The Supreme Court’s decision to set up a three-member bench to hear Yakub Memon’s plea against his death sentence is very welcome. The apex court was pressed to take this step after the two judges who heard Memon’s writ petition seeking a stay on the execution failed to agree on a common order on Tuesday. One of them, Justice Kurian Joseph, found merit in Memon’s claim about procedural flaws in his sentencing and held that an execution of the sentence without curing the flaws would be “a clear violation of the right to life of the convict”. This is a substantive argument, and the fact that the bench was so deeply divided means that the larger bench should address the issues raised rather than rush to a judgment. Execution should not have a deadline.
The bench flagged two issues that could have a bearing on Memon’s sentence — and on the execution of death sentences in future. Justice Joseph felt the procedure laid down by the apex court on the hearing of the curative petition was not followed when Memon’s plea was dismissed on July 21. In 2002, the court had said a curative petition should be heard by the judges who gave the main judgment and ruled on a convict’s review petition. This procedure was not followed in Memon’s case. The bench also observed that though the appropriate stage for filing a mercy plea before the president and the governor was after the convict had exhausted all legal remedies, the president had rejected Memon’s plea at a time when the judicial process was far from over. Memon’s counsels have argued that the TADA court, which issued the death warrant, did so before their client could explore all his legal options. Besides these procedural issues, which the new bench will address on Wednesday, compelling questions have been raised in recent days in the public domain that call for a relook at the case. A 2007 testimony of the late B. Raman, a key figure in the operation that secured the custody of Yakub Memon, rev-eals that “some mitigating circumstances in the case of Yakub Memon… were probably not brought to the notice of the court by the prosecution and that the prosecution did not suggest to the court that these circumstances should be taken into consideration while deciding on the punishment to be awarded”. Memon had cooperated with investigating agencies in cracking the conspiracy that resulted in the 1993 blasts. Today, eminent citizens have sought a commutation of his death sentence.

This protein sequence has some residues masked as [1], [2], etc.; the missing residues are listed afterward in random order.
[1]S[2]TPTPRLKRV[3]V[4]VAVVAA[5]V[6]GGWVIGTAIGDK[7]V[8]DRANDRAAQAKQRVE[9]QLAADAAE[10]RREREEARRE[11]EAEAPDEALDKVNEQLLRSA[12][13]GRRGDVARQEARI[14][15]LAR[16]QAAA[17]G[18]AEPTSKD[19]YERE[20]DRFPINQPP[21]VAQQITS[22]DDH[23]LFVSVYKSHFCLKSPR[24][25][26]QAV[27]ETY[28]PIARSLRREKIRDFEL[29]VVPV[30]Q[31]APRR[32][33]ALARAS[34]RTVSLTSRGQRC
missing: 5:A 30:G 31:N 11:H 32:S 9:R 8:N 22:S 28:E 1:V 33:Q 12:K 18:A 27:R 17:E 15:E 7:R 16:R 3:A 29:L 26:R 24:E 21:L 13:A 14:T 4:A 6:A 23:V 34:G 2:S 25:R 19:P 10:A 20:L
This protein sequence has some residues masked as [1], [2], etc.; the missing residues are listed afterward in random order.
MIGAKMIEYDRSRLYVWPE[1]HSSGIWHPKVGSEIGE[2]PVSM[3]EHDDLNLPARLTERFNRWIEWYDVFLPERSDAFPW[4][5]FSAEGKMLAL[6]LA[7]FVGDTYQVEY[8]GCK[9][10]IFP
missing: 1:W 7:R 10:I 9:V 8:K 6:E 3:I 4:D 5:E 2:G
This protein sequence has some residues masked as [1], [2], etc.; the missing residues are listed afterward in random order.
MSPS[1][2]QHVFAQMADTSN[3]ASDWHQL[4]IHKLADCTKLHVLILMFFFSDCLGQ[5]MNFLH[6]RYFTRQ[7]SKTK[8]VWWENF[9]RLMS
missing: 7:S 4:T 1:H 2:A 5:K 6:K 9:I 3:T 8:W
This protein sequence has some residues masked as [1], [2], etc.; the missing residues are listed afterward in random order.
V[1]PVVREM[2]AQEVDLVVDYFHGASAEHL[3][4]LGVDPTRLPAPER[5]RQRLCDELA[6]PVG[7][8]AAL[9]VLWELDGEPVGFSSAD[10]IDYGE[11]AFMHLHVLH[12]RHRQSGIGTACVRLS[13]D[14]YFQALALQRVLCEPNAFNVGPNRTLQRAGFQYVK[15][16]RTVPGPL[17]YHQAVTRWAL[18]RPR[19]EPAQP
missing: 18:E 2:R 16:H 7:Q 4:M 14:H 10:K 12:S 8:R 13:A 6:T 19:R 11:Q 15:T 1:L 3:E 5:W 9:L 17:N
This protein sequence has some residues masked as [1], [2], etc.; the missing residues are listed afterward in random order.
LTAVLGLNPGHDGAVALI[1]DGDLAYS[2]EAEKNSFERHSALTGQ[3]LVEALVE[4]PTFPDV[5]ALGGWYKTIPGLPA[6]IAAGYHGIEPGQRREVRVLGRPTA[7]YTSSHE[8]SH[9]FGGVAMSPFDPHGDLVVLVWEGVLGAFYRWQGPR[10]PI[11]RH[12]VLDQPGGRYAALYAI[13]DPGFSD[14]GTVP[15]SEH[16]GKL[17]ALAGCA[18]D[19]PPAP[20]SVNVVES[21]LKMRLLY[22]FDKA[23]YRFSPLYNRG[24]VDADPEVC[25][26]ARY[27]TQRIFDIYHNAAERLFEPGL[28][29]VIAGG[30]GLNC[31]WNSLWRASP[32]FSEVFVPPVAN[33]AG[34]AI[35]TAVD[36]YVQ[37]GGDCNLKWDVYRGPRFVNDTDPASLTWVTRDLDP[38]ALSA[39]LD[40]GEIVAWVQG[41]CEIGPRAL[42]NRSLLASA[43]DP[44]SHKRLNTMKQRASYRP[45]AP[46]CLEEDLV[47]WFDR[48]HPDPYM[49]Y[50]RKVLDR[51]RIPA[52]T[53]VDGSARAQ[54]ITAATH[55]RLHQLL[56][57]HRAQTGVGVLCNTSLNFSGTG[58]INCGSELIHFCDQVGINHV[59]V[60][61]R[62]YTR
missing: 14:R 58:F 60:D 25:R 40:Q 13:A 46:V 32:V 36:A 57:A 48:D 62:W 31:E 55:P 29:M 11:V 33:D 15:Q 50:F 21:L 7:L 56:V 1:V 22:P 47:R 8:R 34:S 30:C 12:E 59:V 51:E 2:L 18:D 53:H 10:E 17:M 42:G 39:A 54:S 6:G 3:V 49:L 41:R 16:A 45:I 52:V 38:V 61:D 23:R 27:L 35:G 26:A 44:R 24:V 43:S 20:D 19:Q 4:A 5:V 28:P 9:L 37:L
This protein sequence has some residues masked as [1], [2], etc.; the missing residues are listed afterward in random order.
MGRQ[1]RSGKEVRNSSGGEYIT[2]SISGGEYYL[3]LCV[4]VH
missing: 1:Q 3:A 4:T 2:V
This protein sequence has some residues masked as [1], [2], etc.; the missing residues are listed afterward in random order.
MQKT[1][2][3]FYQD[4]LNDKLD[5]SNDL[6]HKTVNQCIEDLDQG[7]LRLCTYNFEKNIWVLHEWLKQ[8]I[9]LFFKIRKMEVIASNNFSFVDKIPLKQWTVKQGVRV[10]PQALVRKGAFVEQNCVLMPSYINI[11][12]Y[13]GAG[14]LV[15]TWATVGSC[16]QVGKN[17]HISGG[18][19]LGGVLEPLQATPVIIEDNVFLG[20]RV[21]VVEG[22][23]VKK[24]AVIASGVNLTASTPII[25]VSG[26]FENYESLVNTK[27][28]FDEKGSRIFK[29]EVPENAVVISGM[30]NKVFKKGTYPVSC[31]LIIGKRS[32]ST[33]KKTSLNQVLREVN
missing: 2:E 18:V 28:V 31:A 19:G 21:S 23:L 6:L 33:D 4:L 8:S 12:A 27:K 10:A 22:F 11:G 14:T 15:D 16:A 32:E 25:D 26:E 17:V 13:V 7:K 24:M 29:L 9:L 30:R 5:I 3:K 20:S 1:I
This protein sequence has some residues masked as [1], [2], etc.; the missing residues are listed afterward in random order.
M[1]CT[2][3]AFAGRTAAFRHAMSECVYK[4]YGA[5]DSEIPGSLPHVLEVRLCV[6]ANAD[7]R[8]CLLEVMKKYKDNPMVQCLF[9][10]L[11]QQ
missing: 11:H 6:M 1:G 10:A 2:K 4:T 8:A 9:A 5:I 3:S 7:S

The plea for leniency is compelling in the context of the new information. A closure in the blasts case is necessary, but equally, justice must be done at all costs. Taking the life of an individual should not be dictated by deadlines.